One effective method used to sucker tourists is to appeal to nationalism. Once they learn a tourist’s origins they can change business strategies. One vendor explained his methods to me: British are tight with their money until you bait them with sex or imply that Americans are more generous. Irish are more prone to purchase goods if they are approached after drinking. Germans are generous with money if convinced that they are buying something of quality. Americans can easily be persuaded if it is mentioned that the United States is better than European countries; and Israelis will only buy something at the lowest price after ruthless haggling. Of course, the vendor’s assumptions are based on stereotype. However, these simplifications are how Asian vendors sometimes view westerners.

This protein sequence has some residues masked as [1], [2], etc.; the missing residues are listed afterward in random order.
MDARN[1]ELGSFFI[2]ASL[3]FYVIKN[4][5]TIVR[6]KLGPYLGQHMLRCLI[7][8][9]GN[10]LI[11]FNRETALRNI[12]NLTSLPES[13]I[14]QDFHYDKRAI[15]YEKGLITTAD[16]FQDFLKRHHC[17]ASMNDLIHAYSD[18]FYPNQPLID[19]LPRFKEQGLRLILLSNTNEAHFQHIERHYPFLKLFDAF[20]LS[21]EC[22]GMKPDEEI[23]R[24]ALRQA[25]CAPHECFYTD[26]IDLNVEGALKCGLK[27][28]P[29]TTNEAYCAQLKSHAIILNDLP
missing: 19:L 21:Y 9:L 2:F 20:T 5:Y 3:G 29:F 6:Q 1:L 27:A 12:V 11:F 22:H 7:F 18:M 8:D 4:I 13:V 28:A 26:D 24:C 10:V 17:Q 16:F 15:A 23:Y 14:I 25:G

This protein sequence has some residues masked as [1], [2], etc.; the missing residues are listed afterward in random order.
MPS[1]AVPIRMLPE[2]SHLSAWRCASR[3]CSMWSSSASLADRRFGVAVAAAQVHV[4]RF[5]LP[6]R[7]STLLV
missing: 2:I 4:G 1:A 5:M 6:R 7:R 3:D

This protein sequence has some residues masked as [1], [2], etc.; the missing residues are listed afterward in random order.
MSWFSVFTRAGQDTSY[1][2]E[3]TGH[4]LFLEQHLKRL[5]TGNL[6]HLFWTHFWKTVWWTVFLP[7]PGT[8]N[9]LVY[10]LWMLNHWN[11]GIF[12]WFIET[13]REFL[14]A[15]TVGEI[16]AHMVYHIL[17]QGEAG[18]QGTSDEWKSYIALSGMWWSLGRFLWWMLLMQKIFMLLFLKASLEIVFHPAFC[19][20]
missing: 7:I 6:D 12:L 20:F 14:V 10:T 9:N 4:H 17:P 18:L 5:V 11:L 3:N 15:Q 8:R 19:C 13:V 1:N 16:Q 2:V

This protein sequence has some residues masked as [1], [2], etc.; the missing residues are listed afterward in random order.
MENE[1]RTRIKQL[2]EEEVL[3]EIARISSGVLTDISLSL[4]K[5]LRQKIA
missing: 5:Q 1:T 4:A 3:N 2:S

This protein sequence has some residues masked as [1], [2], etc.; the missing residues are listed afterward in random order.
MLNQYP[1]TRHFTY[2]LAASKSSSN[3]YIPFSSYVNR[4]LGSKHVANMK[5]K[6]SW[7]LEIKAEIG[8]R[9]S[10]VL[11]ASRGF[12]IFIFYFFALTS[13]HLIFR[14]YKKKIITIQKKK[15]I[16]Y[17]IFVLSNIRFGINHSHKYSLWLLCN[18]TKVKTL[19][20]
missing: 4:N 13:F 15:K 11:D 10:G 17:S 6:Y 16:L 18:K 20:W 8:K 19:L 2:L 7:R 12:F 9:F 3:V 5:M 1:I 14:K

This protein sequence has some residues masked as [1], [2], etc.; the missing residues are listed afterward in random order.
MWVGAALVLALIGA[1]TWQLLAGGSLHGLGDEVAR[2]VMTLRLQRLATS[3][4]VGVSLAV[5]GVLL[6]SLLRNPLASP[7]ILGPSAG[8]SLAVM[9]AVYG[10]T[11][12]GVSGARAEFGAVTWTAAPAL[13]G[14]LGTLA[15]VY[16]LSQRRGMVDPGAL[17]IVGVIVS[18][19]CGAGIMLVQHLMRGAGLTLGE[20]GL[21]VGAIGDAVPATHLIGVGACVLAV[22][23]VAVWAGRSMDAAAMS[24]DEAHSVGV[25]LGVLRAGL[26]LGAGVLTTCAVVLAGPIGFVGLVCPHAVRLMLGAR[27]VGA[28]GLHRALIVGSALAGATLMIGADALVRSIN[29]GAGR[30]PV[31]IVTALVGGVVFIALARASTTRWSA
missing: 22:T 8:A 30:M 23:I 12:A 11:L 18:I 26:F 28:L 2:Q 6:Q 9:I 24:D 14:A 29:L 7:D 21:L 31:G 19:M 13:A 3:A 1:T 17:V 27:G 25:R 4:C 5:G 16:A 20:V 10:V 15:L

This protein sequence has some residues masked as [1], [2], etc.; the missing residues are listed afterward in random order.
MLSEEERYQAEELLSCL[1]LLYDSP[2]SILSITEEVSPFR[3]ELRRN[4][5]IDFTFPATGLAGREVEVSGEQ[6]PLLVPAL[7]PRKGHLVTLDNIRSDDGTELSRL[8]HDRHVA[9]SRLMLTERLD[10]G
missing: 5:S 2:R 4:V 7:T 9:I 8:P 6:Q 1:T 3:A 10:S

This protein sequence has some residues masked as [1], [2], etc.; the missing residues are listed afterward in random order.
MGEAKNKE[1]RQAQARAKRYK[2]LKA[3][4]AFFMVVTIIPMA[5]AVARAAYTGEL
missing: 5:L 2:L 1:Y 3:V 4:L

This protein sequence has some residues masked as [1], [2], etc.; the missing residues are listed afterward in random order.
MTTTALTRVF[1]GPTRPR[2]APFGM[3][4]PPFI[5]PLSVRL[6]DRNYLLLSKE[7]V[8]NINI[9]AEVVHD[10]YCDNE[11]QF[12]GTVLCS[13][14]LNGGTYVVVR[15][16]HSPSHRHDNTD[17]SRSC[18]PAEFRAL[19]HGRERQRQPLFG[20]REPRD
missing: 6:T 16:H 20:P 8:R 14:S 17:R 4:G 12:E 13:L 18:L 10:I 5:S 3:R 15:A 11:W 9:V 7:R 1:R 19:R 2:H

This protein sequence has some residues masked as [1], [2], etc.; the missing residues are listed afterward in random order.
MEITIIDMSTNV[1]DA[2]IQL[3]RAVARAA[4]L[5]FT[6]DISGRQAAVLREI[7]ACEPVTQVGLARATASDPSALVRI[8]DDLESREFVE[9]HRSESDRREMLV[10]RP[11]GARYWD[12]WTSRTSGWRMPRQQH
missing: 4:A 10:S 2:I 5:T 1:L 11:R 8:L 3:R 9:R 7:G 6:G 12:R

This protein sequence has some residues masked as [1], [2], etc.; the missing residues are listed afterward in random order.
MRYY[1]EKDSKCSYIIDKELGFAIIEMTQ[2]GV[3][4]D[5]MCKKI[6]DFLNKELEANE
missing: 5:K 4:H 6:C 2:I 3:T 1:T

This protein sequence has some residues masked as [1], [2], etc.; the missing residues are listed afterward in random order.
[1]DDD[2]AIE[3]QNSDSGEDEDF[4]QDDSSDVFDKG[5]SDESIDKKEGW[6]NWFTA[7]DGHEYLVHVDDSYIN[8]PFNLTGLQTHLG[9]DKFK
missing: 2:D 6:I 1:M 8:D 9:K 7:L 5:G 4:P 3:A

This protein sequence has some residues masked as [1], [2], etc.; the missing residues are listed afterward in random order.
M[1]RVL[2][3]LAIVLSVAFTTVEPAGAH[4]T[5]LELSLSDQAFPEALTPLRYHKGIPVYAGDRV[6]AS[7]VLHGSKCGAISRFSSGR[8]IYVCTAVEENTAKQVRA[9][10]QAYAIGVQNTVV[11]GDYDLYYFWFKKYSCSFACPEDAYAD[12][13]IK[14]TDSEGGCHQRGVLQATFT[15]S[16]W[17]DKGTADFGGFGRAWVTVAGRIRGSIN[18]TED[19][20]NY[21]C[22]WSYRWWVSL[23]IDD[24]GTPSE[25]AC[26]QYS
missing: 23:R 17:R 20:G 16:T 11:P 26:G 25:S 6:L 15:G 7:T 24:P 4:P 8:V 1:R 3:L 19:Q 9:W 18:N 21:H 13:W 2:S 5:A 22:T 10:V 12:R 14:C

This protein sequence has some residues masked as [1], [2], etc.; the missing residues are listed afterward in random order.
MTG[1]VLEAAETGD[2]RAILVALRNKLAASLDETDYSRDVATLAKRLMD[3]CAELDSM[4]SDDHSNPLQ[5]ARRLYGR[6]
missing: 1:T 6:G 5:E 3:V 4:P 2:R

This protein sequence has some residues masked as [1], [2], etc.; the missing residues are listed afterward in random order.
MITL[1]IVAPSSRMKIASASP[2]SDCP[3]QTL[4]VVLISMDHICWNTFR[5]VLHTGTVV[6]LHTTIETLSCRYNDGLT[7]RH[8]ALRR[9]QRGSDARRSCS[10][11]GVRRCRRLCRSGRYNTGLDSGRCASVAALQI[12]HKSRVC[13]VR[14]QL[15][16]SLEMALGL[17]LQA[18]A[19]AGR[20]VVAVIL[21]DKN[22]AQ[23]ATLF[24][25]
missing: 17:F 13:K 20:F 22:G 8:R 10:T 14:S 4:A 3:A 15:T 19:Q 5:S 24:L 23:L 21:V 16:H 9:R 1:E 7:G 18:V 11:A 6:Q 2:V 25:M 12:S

When I inquired many Indian vendors were pleased to rank westerners by preference. A general list would be ordered something like Dutch, Scandinavian, French, German, Canadian, Australian, British, Russian, and Israeli. Israelis were always last on everyone’s list and Americans were usually considered with mixed feelings– they were either really friendly or extremely rude. One day in Jaisalmer and I started to lie about my nationality already. It could have been my imagination but I was treated differently according to what nationality I claimed. Eventually I settled on being a Canadian because this proved a more neutral position. It usually killed a conversation once I claimed to have Canadian citizenship because few vendors knew anything about the country, although some vendors would still try to stretch it into a sale. One vendor asked me, “Canada, isn’t that almost like the U.S.A.?” Another vendor asked if Canada belonged to the United States. The Canadian expatriate that I met in Korea would not have been impressed. A few times I claimed I was from Upper Slovulvia or that I was a Trabauntlander, both non-countries, and vendors wouldn’t know how to size me up. They would respond with a more tempered cautious tone. A couple times I told touts that I was from the global village which was met with dead silence.